By Isabelle Sanderson
This erasure poem is a visual representation of my own writing process. You can see the crossing out of words as well as the words I had to write back in. Sharing any kind of writing is an innately intimate experience, but this specifically feels personal for the way that it displays my mistakes as well as the final project.
Proceed from the heart
And, in consequence
Enter between skin and skin
Do not meet each other; and
This they say nature has done
Finding the ways between membrane and membrane
To penetrate into the interior
To spread out
And turn back
The remainder: superfluous
I had no idea that I wanted to do an erasure poem, but one day my mentor, Anna, brought this incredibly cool book about old medicinal practices with her to one of our meetings. She actually had the idea to turn it into a poem. At first, I struggled, trying to make the words of the book correspond to some idea I already had. Then I realized that the beauty of erasure poetry is that if you allow it, the prewritten words can inspire you to try something entirely new.
Meet the Pair
MENTEE ISABELLE SANDERSON & MENTOR ANNA WITIUK
Isabelle’s Anecdote: When I first met Anna, I immediately noticed all of the colorful barrettes in her hair. Some were neon, some shaped like butterflies; there were even some sparkly ones. I just remember thinking to myself that this must be such a cool lady if she could pull off all these barrettes—and she was! She has been so wonderful in helping me with my writing, exposing me to new books, and even helping my life as a whole. Together, we’ve had discussions about cultural heritage, romantic objectification, and have plans to go to a roller derby match!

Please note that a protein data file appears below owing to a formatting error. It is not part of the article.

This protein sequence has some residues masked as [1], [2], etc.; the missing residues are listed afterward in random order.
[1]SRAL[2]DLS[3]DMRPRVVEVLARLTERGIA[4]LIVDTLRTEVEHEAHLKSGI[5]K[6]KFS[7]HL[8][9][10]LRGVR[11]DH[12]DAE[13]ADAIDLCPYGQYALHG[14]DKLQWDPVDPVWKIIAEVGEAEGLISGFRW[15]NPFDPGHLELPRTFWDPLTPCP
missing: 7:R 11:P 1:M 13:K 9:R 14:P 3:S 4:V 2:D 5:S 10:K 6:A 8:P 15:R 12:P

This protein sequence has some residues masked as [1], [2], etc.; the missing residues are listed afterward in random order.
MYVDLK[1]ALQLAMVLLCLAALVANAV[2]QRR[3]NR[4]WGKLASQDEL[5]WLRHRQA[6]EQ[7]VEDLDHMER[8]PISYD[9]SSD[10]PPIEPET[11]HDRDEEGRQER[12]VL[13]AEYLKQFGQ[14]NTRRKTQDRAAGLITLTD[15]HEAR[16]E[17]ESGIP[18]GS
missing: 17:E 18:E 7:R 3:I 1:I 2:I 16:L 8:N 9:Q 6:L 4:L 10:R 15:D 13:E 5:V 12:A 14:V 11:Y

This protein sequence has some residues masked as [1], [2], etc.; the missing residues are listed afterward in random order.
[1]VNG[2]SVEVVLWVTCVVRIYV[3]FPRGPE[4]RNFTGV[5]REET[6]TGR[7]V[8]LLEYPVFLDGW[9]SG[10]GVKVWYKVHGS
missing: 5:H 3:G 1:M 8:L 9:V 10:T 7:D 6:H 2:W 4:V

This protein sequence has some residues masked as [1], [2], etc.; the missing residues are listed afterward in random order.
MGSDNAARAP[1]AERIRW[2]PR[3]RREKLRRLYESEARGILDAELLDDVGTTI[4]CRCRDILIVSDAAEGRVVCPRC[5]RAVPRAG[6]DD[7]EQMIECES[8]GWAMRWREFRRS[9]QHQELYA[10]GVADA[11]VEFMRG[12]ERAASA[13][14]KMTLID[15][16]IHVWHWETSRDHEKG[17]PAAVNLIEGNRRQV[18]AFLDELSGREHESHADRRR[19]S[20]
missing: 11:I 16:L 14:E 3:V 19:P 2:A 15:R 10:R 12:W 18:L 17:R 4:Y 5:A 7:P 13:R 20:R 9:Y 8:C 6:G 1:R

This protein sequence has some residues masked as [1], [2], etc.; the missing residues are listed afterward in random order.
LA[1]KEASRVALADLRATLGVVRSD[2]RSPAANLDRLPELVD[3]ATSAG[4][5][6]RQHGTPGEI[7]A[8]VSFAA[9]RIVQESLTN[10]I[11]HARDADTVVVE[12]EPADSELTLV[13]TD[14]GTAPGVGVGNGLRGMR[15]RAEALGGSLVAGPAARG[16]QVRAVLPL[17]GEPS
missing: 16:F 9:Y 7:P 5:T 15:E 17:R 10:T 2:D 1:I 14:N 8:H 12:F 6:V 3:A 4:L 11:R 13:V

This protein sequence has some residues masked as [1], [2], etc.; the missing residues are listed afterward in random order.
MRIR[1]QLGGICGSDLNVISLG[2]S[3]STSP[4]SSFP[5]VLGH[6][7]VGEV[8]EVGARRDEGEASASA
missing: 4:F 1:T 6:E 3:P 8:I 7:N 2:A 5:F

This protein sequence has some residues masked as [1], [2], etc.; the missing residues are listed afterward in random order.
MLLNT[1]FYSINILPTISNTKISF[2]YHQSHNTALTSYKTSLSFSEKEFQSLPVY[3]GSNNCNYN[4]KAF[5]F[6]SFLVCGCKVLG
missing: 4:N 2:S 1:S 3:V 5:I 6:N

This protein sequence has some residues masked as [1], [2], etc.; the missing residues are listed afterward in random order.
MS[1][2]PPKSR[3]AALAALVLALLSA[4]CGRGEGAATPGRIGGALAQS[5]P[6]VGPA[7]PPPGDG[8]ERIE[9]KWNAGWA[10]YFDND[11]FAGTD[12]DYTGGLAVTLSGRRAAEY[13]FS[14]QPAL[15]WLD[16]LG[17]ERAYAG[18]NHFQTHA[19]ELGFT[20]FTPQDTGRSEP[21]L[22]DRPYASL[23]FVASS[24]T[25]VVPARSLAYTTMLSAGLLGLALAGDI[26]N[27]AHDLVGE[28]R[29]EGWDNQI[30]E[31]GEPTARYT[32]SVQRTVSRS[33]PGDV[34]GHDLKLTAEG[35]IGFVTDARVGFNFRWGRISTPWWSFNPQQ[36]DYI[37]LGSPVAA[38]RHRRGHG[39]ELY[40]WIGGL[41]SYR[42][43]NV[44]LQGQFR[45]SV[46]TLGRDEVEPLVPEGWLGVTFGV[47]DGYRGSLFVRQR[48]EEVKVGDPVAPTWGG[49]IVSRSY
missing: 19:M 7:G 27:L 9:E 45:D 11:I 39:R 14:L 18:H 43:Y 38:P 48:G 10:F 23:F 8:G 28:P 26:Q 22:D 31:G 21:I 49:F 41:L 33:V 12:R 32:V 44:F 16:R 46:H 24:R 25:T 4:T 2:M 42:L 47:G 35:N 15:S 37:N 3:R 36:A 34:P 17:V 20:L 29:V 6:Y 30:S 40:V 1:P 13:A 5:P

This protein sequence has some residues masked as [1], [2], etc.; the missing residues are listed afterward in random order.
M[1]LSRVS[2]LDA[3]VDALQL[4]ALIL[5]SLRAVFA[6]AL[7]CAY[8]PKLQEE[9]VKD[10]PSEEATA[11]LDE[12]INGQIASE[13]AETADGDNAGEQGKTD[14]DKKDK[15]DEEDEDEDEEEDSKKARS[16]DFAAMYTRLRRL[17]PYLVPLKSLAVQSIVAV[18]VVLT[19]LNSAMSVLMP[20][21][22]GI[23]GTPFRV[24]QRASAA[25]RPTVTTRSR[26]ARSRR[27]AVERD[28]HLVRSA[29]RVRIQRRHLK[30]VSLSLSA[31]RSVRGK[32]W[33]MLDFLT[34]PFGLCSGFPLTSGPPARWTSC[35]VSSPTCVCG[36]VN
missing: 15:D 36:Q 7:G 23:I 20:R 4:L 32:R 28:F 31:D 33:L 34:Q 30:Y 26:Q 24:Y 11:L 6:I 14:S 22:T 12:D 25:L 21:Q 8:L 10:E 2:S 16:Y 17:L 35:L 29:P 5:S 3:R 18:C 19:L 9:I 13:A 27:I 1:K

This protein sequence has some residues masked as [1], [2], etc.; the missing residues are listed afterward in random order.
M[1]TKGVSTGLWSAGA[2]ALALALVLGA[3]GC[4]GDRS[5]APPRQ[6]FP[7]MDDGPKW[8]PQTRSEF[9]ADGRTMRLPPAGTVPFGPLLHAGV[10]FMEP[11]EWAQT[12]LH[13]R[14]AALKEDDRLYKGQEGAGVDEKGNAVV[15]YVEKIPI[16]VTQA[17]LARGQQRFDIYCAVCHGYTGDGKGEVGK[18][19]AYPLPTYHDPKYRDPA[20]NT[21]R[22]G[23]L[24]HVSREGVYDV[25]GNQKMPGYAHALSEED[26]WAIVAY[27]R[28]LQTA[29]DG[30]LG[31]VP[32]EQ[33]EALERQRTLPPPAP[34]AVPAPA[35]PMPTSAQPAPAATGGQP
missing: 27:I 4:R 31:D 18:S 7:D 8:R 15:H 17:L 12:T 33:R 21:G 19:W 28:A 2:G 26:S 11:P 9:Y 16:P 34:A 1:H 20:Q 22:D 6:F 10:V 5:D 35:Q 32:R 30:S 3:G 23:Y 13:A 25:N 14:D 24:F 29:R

Anna’s Anecdote: I am so incredibly honored to be a mentor to Isabelle. The moment I met her I was struck by her mature poise, effervescent energy, and eagerness to learn all about the world and its people. She is an amazingly determined worker. I have very much enjoyed how willing she is to try new and different writing techniques and to explore the definition of what it means to write. Her poem “Encounters,” which started out as a prompt in flash fiction, is a perfect example of this. With her dynamic experiments in line breaks, she turned this single paragraph into a surging and evocative poem of descriptive senses and personal experience.
Isabelle Sanderson is an avid hiker, frequent doodler and a lover of used books. While she enjoys writing in all forms, she has a special love for letter-writing and annotating her favorite books. When she is not writing, Isabelle can be found hosting climate education workshops, lobbying local legislators or tutoring elementary schoolers.